8. The method of claim 1, wherein the virtual periodic timing control signal comprises a vertical synchronization (VSync) signal.

9. An apparatus, comprising: a first circuit comprising one or more first system modules; a second circuit associated with the first circuit, the second circuit comprising one or more second system modules; and a control logic configured to control enabling and disabling of offset of a virtual periodic timing control signal utilized in the first circuit to control operations of the one or more second system modules of the second circuit by synchronizing the one or more first system modules of the first circuit with the virtual periodic timing control signal, the control logic further configured to dynamically adjust the offset of the virtual periodic timing control signal during a time when the offset of the virtual periodic timing control signal is enabled.

10. The apparatus of claim 9, wherein, in dynamically adjusting the offset of the virtual periodic timing control signal, the control logic is configured to perform operations comprising: receiving a signal indicative of a need for adjustment of the offset of the virtual periodic timing control signal; and increasing or decreasing an amount of the offset of the virtual periodic timing control signal in response to the receiving of the signal.

11. The apparatus of claim 9, wherein, in controlling the enabling and the disabling of the offset of the virtual periodic timing control signal, the control logic is configured to perform operations comprising: determining whether a first predefined event is beginning; enabling the offset of the virtual periodic timing control signal in response to a determination that the first predefined event is beginning; determining whether the first predefined event is ending; and disabling the offset of the virtual periodic timing control signal in response to a determination that the first predefined event is ending.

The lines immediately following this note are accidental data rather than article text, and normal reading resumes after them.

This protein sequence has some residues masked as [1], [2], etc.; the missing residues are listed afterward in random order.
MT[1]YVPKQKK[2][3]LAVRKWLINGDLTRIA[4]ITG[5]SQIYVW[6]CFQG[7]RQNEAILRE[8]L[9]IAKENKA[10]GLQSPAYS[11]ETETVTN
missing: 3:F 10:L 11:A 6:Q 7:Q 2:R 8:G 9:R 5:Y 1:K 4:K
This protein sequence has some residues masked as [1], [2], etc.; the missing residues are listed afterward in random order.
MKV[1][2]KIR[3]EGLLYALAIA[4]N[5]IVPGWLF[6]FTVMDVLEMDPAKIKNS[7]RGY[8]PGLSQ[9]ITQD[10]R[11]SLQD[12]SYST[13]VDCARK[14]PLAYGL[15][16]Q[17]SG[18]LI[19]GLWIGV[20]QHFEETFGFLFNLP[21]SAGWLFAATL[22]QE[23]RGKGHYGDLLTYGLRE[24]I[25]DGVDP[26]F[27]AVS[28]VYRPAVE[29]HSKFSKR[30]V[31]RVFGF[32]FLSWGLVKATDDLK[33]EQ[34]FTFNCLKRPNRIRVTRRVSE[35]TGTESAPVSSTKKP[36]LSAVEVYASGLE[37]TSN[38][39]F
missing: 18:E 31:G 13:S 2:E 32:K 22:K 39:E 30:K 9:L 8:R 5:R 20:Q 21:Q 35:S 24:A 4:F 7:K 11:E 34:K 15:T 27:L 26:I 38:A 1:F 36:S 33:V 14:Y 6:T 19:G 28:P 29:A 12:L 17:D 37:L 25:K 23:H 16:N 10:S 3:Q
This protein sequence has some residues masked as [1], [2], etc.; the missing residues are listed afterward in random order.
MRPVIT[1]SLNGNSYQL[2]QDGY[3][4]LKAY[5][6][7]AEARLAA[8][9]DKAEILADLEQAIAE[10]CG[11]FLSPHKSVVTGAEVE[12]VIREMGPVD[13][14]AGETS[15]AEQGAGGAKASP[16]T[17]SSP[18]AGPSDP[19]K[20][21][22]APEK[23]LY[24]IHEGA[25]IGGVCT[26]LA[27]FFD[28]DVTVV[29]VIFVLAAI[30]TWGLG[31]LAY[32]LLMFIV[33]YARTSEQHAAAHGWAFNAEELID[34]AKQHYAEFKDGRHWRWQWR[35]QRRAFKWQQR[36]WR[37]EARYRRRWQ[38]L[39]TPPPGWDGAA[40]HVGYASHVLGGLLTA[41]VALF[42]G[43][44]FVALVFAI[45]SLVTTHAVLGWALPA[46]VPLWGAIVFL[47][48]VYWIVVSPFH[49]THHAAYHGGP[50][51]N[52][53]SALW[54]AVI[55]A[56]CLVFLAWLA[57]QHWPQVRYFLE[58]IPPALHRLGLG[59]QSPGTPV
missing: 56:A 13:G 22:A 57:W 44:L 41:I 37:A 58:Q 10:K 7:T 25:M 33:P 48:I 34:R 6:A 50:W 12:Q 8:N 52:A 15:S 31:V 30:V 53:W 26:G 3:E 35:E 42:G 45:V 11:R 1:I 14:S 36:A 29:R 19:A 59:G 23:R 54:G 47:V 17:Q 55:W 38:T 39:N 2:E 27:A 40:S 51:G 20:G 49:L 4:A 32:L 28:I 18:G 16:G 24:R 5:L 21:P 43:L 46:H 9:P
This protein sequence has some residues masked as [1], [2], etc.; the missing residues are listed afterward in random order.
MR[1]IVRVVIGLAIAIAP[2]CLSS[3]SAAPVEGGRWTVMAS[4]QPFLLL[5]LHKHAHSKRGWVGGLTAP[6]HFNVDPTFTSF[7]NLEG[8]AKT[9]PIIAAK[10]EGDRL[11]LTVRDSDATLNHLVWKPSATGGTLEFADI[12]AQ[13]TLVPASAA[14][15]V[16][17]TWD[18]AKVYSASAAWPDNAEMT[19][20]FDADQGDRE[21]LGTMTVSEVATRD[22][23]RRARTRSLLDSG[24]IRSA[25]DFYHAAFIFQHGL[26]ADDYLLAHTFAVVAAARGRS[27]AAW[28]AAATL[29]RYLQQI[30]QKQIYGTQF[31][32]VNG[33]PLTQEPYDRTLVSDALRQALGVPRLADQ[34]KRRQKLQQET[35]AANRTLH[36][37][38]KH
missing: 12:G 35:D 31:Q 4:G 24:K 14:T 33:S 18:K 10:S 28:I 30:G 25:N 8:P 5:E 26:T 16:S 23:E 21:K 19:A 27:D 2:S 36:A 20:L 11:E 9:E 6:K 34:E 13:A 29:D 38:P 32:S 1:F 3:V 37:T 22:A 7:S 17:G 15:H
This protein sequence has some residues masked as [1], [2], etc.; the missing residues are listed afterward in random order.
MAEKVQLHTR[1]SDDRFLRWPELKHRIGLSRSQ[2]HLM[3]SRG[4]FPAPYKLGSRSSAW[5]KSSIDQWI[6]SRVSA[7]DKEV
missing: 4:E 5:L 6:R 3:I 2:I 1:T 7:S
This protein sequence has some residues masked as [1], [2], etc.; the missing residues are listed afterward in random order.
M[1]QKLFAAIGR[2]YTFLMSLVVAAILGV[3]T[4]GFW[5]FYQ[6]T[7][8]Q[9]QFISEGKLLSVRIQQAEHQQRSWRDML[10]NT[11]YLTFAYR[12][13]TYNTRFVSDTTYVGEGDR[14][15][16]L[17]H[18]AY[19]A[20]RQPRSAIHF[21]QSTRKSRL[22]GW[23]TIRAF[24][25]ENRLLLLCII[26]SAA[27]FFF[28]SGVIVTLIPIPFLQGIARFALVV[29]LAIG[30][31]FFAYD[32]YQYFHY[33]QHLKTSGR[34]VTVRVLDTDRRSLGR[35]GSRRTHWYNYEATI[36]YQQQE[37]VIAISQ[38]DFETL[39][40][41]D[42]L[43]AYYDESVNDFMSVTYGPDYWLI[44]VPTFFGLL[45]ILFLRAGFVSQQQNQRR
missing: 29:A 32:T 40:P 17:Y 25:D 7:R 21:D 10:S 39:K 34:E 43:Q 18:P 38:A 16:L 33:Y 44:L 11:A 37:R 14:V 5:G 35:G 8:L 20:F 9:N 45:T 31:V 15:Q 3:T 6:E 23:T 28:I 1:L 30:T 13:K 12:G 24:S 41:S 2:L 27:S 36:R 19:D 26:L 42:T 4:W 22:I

12. The apparatus of claim 11, wherein, in enabling the offset of the virtual periodic timing control signal, the control logic is configured to enable the offset of the virtual periodic timing control signal such that a time gap between a first offset periodic timing control signal and a previous periodic timing control signal is no less than a duration between two consecutive periodic timing control signals before the offset.

13. The apparatus of claim 11, further comprising: a user interface device comprising a touchscreen, wherein the first predefined event comprises sensing of a touch of the touchscreen of the user interface device by a user.

14. The apparatus of claim 13, wherein, in determining whether the first predefined event is beginning, the control logic is configured to determine whether the touchscreen begins to sense the touch by the user, and wherein, in determining whether the first predefined event is ending, the control logic is configured to determine whether the touchscreen stops to sense the touch by the user.

15. The apparatus of claim 11, wherein, in dynamically adjusting the offset of the virtual periodic timing control signal, the control logic is configured to perform operations comprising: determining whether a second predefined event is beginning; increasing an amount of the offset of the virtual periodic timing control signal in response to a determination that the second predefined event is beginning; determining whether the second predefined event is ending; and decreasing the amount of the offset of the virtual periodic timing control signal in response to a determination that the second predefined event is ending.

16. The apparatus of claim 15, wherein the second predefined event comprises determining a thermal throttling associated with either or both of the first circuit and the second circuit, one or more other electronic components, or a combination thereof.

17. The apparatus of claim 15, further comprising: a display device, wherein the second predefined event comprises a wireless transmission for a content displayable at the display device to another apparatus to be displayed at the another apparatus.

18. The apparatus of claim 9, wherein the virtual periodic timing control signal comprises a vertical synchronization (VSync) signal.

19. The apparatus of claim 9, wherein the first circuit comprises a central processing unit (CPU) and the second circuit comprises a graphics processing unit (GPU).